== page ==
02/12/2013 04:57:28 PM EST
Habeas / Coram Nobis Victory in Indiana: Montes-Flores v. USA
"For the reasons explained in this Entry, the motion of Sandra Montes-Flores for relief pursuant to 28 U.S.C. § 2255 or, in the alternative, for a writ of error coram nobis, must be granted. ... Montes-Flores was prejudiced by counsel's failure to inform Montes-Flores that a conviction under § 1001 would result in presumptively mandatory deportation. ... To avoid this situation in the future, defense counsel, counsel for the government, and the Court can all benefit from learning the valuable lessons of this case. Defense counsel must read Padilla v. Kentucky, 130 S. Ct. 1473, 176 L. Ed. 2d 284 (2010) and become familiar with the circumstances under which 8 U.S.C. § 1227 renders a convicted defendant presumptively deportable. As Padilla holds, when the deportation consequences are truly clear, the duty of counsel to give correct advice is equally clear. 130 S. Ct. at 1483. The lesson for counsel for the Government is to include language in plea agreements resulting in deportable offenses under § 1227 to make it clear that the defendant will be likely be subject to automatic deportation as a result of the resulting conviction . In so doing, it will foreclose any claim that a plea is not knowing and voluntary. For an example of such language, see United States v. Flores-de la Rosa, Cause No. 2:12-cr-163-JMS-DML-1, dkt. 23 at 3. And finally, a lesson the Court can learn is that the colloquy provided by the Court's Benchbook may need to be enhanced if a defendant is pleading guilty to a crime that will result in a presumptively deportable conviction. See Benchbook for U.S. District Court Judges at 75 ("Do you understand that your plea of guilty [to a felony offense] may affect your residency or your status with the immigration authorities?), available at http://www.fjc.gov/public/pdf.nsf/lookup/Benchbk5.pdf/$file/Benchbk5.pdf. Counsel for the Government and defense counsel would be well served to alert the Court when a non-citizen is pleading guilty to a crime that will subject him to the presumptively automatic deportation requirements of 8 U.S.C. § 1227 so that the plea colloquy can be altered accordingly." - Montes-Flores v. USA, Feb. 4, 2013.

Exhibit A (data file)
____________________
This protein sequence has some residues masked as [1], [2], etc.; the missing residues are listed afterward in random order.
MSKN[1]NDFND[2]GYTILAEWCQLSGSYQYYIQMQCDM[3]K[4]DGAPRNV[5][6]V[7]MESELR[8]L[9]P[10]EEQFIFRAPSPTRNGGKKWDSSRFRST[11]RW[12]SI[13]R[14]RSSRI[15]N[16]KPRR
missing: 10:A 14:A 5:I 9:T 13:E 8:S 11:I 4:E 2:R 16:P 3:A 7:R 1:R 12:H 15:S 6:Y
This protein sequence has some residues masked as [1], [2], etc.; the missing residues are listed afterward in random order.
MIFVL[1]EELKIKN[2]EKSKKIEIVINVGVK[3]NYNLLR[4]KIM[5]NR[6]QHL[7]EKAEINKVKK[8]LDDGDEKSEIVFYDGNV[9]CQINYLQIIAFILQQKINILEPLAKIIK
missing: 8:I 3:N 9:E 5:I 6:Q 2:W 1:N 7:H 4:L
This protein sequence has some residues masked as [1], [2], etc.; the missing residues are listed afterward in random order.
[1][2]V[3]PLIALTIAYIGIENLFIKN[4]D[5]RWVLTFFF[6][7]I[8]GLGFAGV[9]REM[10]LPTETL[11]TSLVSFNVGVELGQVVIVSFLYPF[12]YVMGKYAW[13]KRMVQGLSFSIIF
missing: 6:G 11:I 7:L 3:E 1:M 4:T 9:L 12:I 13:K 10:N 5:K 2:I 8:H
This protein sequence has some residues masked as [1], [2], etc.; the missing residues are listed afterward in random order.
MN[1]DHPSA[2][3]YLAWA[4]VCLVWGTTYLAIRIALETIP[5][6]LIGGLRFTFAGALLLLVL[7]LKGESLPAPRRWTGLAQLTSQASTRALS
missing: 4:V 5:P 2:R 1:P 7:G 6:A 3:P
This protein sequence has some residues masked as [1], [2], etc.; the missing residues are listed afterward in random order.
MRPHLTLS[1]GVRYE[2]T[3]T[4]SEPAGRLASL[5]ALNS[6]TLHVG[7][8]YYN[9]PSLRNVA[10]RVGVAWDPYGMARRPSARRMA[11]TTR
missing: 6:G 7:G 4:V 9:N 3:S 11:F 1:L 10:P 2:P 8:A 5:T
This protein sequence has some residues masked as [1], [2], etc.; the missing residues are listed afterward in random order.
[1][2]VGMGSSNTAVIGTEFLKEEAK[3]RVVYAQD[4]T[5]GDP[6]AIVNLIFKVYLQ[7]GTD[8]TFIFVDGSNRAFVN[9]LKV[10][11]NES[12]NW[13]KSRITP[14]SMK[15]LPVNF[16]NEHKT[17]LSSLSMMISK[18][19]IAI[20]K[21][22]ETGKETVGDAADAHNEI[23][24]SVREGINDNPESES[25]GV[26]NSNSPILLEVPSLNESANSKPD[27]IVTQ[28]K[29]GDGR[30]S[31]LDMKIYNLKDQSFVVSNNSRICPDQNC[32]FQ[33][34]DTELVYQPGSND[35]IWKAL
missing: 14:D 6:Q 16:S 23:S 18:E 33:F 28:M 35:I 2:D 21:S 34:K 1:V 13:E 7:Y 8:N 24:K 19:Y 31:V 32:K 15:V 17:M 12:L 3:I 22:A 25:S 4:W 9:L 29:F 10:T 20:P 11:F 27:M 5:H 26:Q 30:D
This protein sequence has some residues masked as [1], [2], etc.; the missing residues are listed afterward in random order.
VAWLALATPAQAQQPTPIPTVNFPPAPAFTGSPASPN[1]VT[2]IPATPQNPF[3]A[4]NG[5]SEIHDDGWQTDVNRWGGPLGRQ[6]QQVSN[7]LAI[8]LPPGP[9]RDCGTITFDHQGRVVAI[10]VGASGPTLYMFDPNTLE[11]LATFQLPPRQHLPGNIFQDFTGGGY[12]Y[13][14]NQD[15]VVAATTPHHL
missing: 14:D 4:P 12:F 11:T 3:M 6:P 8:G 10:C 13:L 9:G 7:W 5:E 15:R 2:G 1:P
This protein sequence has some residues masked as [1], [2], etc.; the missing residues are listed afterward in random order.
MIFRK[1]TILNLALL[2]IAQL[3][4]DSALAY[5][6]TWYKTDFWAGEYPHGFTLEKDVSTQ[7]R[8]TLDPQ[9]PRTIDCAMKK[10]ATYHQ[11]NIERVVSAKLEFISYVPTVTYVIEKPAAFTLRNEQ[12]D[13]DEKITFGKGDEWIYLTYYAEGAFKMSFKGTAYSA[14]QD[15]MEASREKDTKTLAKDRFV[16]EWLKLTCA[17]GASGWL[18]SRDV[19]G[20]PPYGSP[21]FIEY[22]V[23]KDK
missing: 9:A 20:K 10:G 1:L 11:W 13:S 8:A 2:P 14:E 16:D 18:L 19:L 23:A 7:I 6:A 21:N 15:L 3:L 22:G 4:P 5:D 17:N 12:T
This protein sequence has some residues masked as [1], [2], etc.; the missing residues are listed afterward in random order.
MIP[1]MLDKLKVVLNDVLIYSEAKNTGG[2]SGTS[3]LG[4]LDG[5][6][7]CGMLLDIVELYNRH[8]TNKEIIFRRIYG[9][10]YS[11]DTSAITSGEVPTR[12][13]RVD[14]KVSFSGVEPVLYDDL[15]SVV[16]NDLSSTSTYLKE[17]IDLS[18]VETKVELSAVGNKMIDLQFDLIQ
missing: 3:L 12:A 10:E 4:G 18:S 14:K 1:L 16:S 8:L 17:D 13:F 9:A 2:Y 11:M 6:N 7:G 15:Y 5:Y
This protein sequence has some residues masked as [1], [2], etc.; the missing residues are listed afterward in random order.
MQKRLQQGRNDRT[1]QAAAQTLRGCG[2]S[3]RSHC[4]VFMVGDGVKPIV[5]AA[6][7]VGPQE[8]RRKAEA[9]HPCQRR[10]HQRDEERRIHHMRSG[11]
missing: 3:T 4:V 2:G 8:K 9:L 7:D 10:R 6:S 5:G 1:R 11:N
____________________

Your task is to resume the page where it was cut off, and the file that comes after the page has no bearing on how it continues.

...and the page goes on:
[Hats off to Baker & McKenzie attorneys (pro bono, I assume) Catherine O. Suilleabhain, Robert W. Kent and Kathleen Sanderson.]